Saltaire, West Yorkshire – United Reformed Church

On Saturday 14 May Alex and I had a day on the Keighley and Worth Valley Railway.

DSC01615On the way home I had time to get off the train at Saltaire and have a quick explore. The village is a World Heritage Site – website. It is named after Sir Titus Salt who built a textile mill, known as Salts Mill, and this village on the River Aire. Designed by architects Lockwood and Mawson, Salts Mill was opened on Sir Titus Salt’s 50th birthday, 20 September 1853. The best site in the village was reserved for the church, which is at the end of a driveway facing the main entrance to the Mill.


The foundation stone of Saltaire Congregational Chapel was laid by Mrs Caroline Salt on 27 September 1856, and Lockwood and Mawson were the architects again. Moulson of Bradford were the masons. The building is said to be a replica of a church in Italy, it is from the Palladian school of Italian architecture. It was completed in April 1859 at a total cost of £16,000, all of which paid for by Sir Titus. The vestibule has a lovely light, and a large statue of Sir Titus when he was 53. It was sculpted by Thomas Milnes, is made of Carrar marble and stands on a pedestal of Sicilian marble. At the base of the statue are an alpaca and an angora goat, at the feet of which is a fleece, enfolding a cornucopia from which is pouring luscious fruit onto the mill and houses of Saltaire. The wreath of olives indicated Peace, the fleece and the fruits denote Plenty. The statue was presented to Sir Titus in St George’s Hall, Bradford, on 20 September 1856 following a Garden Party at his house when 3,000 people saw the herd of llamas, alpacas and angora goats kept in the park. They were entertained to a meal consisting of 1,380 lbs of beef, 1,300 lbs of ham, 1,080 lbs of plum bread, 42 gallons of cream and many other items.


The interior of the church is stunning, and they had had a wedding today. Down the side are hollow Corinthian columns of verde antique scagliola executed by Mr Dolan of Manchester. I like guidebooks which define technical terms: “Scagliola, from the Italian scaglia, meaning ‘chips’, is a technique for producing stucco columns etc., that resemble inlays in marble and semi-precious stones. The Scagliola technique came into fashion in 17th century Tuscany as an effective substitute for costly marble inlays.” The tie rods had to be inserted in 1958 and the church was redecorated. The craftsmanship is superb. Restoration work took place in 1999 and 2011-12. The Chandeliers were the work of Messrs Hausburg of Liverpool, they were originally powered by gas.




The original organ was built by Mr Holt of Leeds, and a new organ was built by Peter Conacher and Co of Huddersfield. It was inaugurated on 29 March 1890 by Alfred Hollins, the celebrated blind organist (so celebrated I have never heard of him, but there are plenty of references on the web).


The East End (Anglican-speaking) is rather fine, and the Mausoleum was built as an extension to the church by Messrs Beanland of Bradford between 1860 and 1861. Sir Titus and seven other family members are buried here. There is also a memorial obelisk to those Saltaire men who died in WW1.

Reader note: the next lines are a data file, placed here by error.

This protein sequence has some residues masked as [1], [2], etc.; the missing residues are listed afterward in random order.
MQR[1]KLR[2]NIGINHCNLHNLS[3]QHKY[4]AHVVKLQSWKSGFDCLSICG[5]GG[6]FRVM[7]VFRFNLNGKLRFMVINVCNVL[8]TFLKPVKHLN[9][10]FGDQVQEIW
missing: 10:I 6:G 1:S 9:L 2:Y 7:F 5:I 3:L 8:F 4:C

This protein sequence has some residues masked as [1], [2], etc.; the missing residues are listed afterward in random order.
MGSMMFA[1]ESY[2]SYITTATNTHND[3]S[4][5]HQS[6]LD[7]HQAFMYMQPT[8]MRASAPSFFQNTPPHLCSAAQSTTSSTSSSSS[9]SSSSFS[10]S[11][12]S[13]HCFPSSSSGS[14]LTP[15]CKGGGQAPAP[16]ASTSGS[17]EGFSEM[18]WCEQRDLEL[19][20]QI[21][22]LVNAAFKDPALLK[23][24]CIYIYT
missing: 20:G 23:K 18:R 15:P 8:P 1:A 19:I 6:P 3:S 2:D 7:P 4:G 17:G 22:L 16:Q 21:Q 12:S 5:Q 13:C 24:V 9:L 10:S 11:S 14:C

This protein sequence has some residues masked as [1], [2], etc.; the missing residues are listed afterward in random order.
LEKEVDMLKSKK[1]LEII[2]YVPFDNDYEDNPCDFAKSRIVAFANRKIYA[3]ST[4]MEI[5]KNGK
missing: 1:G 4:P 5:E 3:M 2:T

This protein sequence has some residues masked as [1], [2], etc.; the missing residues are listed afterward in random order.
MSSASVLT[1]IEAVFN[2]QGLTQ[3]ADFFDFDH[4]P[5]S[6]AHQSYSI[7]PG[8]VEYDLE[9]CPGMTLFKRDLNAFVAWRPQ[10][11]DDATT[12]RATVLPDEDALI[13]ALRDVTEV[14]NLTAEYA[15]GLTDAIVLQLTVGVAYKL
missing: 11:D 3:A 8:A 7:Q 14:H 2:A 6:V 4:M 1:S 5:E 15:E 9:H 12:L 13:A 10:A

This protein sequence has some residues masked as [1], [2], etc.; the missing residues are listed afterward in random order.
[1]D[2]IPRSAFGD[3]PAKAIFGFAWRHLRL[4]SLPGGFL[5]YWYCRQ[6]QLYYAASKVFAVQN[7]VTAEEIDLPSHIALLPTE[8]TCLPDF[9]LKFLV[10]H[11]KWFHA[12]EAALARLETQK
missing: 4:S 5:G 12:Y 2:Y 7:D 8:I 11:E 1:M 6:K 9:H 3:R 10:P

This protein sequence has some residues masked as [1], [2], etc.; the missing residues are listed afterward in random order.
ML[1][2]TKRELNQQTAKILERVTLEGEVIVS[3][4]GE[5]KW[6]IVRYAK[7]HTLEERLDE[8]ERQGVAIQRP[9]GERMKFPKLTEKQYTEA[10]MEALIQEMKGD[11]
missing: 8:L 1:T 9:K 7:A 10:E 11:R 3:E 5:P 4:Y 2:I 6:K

DSC01647DSC01648DSC01650I would like a proper wander round the village at some point. Sir Titus was born in Morley in 1803, and obtained a position with a wool stapling firm in Wakefield in 1820, moving to Bradford two years later. In 1824 he joined his father’s wool stapling business and they became prosperous, partly because Titus had experimented with Donskoi wool from Russia which had been rejected by other manufacturers. Unable to find spinners for the Donskoi wool, they expanded into spinning and weaving. In 1836 Titus noticed a huge pile of dirty-looking bales of alpaca in a warehouse in Liverpool docks. They had been in the warehouse for so long they had become a nuisance and were likely to be shipped back to Peru. Titus took a small quantity away, did some experiments, then purchased the whole consignment at 8d a lb. One report says the brokers were so surprised and delighted that they gave their staff a holiday for the rest of the day. The fabric produced was beautiful. Titus could have retired at 50, but rather decided to move the mill workers out of heavily-polluted Bradford to this greenfield site. “I will do all in by power to avoid evils so great as those resulting from polluted air and water, and hope to draw around me a population that will enjoy the beauties of the neighbourhood and will be a well-fed, contented and happy body of operatives. I have given instructions to my architects that nothing be spared to render the dwellings a pattern to the country.”

(c) Bradford Museums and Galleries; Supplied by The Public Catalogue Foundation

Sir Titus was a committed Christian and a member of the Congregational Church. A Methodist Church was also built in the town. There are now some Anglican churches – this is the Churches Together website.  In 1972 the Congregational Church united with Presbyterian Church to form the URC. Thank you, good folk of Shipley URC.

This entry was posted in Outside Northumberland. Bookmark the permalink.

Leave a Reply

Your email address will not be published. Required fields are marked *